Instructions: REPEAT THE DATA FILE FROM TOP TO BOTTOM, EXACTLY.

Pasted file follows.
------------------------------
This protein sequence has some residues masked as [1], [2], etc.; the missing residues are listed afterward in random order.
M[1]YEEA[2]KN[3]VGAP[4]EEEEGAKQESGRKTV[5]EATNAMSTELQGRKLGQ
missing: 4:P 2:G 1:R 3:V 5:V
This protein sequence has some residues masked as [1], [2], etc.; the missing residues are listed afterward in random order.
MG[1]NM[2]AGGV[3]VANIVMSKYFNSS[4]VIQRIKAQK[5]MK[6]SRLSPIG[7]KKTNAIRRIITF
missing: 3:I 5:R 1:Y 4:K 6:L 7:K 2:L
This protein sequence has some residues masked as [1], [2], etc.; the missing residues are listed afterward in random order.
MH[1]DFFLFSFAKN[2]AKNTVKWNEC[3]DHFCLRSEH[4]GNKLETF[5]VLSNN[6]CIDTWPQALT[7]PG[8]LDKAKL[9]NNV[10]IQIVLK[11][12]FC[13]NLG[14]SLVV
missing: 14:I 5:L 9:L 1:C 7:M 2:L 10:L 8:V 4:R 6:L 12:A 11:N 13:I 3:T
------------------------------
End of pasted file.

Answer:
This protein sequence has some residues masked as [1], [2], etc.; the missing residues are listed afterward in random order.
M[1]YEEA[2]KN[3]VGAP[4]EEEEGAKQESGRKTV[5]EATNAMSTELQGRKLGQ
missing: 4:P 2:G 1:R 3:V 5:V
This protein sequence has some residues masked as [1], [2], etc.; the missing residues are listed afterward in random order.
MG[1]NM[2]AGGV[3]VANIVMSKYFNSS[4]VIQRIKAQK[5]MK[6]SRLSPIG[7]KKTNAIRRIITF
missing: 3:I 5:R 1:Y 4:K 6:L 7:K 2:L
This protein sequence has some residues masked as [1], [2], etc.; the missing residues are listed afterward in random order.
MH[1]DFFLFSFAKN[2]AKNTVKWNEC[3]DHFCLRSEH[4]GNKLETF[5]VLSNN[6]CIDTWPQALT[7]PG[8]LDKAKL[9]NNV[10]IQIVLK[11][12]FC[13]NLG[14]SLVV
missing: 14:I 5:L 9:L 1:C 7:M 2:L 10:L 8:V 4:R 6:L 12:A 11:N 13:I 3:T